NY Governor facing sexual assault allegations

Pauline Alterio, Reporter

TRIGGER WARNING: Talk of Sexual Assault

 

New York Governor Andrew Cuomo is facing one of the most turbulent events in his political career after five individual women, some of whom have worked closely with the leader, have come forward with accusations of sexual harassment and assault.

Under enormous public pressure to respond, New York Attorney General Letitia James announced on March 8 the appointment of employment discrimination lawyer, Anne L. Clark and former New York Attorney General Joon H. Kim, to lead the investigation into the accusations, saying in a press release, “We are committed to an independent and thorough investigation of the facts … [Kim and Clark] both have the knowledge and background necessary to lead this investigation and provide New Yorkers with the answers they deserve.”

While Cuomo has since apologized, the governor has adamantly called the claims about his behavior uncredible and spurred by political spite, and that the ideas of stepping down were “anti-democratic.” 

However, top Democratic figures have called out the leader, with some going as far as to suggest the resignation Cuomo opposes. Senate Majority Leader Chuck Schumer has called the allegations of each woman “deeply troubling,” but holds confidence in James’ investigation who are in the hands of individuals he believes to be “very capable.”

But who are the women behind the accusations Cuomo so doggedly denies?

Charlotte Bennet, for one.

Bennett is a 25-year old former aid of Cuomo’s, who has accused the leader of asking inappropriate questions of a harassing nature, including queries into Bennett’s sex life, specifically if the woman had had sexual interactions with older men. At one point, stated in an interview with the New York Times, the former aide believed Cuomo “wanted to sleep with me [Bennett], and [I] felt horribly uncomfortable and scared.” 

Bennett officially left Cuomo’s administration last November after she reported the incident to the governor’s Chief of Staff. According to the same New York Times interview,  an investigation into Bennett’s family corroborated the woman’s claims of speaking about the incident when it occurred with her family, which included text messages and emails.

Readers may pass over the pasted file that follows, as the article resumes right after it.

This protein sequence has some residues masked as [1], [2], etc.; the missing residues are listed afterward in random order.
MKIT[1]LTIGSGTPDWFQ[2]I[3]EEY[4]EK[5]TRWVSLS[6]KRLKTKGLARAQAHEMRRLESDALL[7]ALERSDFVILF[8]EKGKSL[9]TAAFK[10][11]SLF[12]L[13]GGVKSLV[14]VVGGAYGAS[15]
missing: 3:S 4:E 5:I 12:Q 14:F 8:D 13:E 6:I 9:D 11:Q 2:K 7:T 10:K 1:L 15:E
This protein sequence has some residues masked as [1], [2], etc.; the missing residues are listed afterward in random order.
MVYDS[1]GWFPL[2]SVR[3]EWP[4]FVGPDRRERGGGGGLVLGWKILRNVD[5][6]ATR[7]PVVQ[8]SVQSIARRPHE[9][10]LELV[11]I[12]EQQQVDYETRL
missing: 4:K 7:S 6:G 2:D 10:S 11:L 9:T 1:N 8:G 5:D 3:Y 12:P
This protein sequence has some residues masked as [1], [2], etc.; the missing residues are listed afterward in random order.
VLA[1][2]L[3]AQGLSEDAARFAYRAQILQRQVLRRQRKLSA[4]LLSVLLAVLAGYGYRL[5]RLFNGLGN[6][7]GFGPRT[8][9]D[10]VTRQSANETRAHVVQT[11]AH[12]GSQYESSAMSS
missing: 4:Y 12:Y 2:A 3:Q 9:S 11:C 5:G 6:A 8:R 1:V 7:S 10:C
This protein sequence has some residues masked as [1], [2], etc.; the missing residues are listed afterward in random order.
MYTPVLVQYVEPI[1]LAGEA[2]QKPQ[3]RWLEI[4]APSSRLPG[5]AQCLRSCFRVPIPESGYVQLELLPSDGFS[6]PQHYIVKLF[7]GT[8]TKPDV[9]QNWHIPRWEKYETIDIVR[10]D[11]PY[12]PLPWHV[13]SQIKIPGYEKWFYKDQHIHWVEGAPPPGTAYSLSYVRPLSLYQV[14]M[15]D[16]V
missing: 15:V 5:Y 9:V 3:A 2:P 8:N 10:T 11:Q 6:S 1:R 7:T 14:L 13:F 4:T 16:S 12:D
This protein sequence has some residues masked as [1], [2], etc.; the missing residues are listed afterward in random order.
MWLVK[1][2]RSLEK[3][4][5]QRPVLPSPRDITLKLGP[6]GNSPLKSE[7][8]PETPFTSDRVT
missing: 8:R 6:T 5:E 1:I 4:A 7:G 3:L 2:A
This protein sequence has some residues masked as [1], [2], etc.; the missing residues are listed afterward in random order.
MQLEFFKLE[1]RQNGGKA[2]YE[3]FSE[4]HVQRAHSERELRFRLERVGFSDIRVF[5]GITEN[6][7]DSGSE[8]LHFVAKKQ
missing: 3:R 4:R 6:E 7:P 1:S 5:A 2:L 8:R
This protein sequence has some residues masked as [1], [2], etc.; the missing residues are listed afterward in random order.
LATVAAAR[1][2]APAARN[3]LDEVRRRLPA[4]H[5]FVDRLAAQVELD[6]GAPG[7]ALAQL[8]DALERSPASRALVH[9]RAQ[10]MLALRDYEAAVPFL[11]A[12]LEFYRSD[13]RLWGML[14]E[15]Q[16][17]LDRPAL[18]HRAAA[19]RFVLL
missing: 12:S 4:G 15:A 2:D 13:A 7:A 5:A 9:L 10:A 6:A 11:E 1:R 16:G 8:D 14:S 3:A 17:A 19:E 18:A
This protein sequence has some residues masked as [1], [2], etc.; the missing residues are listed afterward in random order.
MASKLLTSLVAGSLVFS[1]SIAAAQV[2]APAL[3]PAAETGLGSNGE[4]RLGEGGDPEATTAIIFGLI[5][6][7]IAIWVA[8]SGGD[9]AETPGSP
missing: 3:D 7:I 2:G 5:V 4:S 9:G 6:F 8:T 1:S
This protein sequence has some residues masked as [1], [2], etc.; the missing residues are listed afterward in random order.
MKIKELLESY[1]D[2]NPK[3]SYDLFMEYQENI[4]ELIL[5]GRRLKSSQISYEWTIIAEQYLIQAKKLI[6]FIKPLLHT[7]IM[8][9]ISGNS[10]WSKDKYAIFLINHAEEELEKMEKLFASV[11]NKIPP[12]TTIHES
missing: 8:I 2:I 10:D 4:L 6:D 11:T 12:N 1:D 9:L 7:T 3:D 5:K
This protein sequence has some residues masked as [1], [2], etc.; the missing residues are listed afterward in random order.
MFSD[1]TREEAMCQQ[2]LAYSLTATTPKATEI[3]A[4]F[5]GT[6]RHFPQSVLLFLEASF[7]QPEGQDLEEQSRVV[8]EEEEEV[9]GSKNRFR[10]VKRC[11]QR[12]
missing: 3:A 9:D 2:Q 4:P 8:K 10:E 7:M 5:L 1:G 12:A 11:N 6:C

Such accusations came on the heels of another former Cuomo aide’s, Lindsey Boylan, elaboration of previous sexual harassment claims of which she had filed against the governor. Boylan worked under the administration from 2015 to 2018, years where she detailed Cuomo had a “crush” on her; at one point going out of his way to “touch me [Boylan] on my lower back, arms, and legs,” and even forcibly kissing the woman in 2018, according to another New York Times interview.

Cuomo has since responded, calling Boylan’s accusations false and spurred by political gain; Boylan is currently running for Manhattan Borough President.

These are not the only two women to accuse the New York Governor of inappropriate conduct. In fact, three other women have come forward with their own stories, two more of them former aides. In a March 6 Wall Street Journal interview, Ana Liss shared her own story, alleging Cuomo kissed her on the hand and asked her questions surrounding her love life. However, the governor has provided insight, explaining these were his typical interactions with his staff. No other administration official –past or present– has yet to confirm this.

Elsewhere, former paid consultant to Cuomo, Karen Hinton, brought forth allegations of the governor summoning her to his hotel room in 2000 and giving her an unwanted “intimate embrace,” only stopping after Hinton resisted a second.

Cuomo denies this, calling it a falsehood made by a “longtime political adversary.”

Outside of the office, 33 year-old Anna Ruch claims she encountered Cuomo at a 2019 wedding, where the governor placed his hand on Ruch’s back and eventually moved it to her face, where Cuomo asked to kiss the woman. Ruch refused, and reported feeling “shocked and embarrassed.” 

The woman’s allegations were corroborated by a friend, who received text messages and photographs from Ms. Ruch.

Several days after the five women came forward, Cuomo claimed he routinely makes “playful” jokes in a “good-natured way” towards employees. Soon after, however, the governor stated he now “understand[s] that [he] acted in a way that made people feel uncomfortable … It was unintentional and [he] truly and deeply apologize[s] for it.[He]I feel[s] awful and frankly embarrassed by it.” 

However, the governor continues to deny what his accusers allege, oftentimes brushing off his supposed past conduct as “usual and customary” behavior. 

Though the governor remains innocent until proven guilty, the team hired by Attorney General James retains far-reaching subpoena powers to access troves of documents, witnesses, and testimonies that could ultimately prove the validity of Cuomo’s past.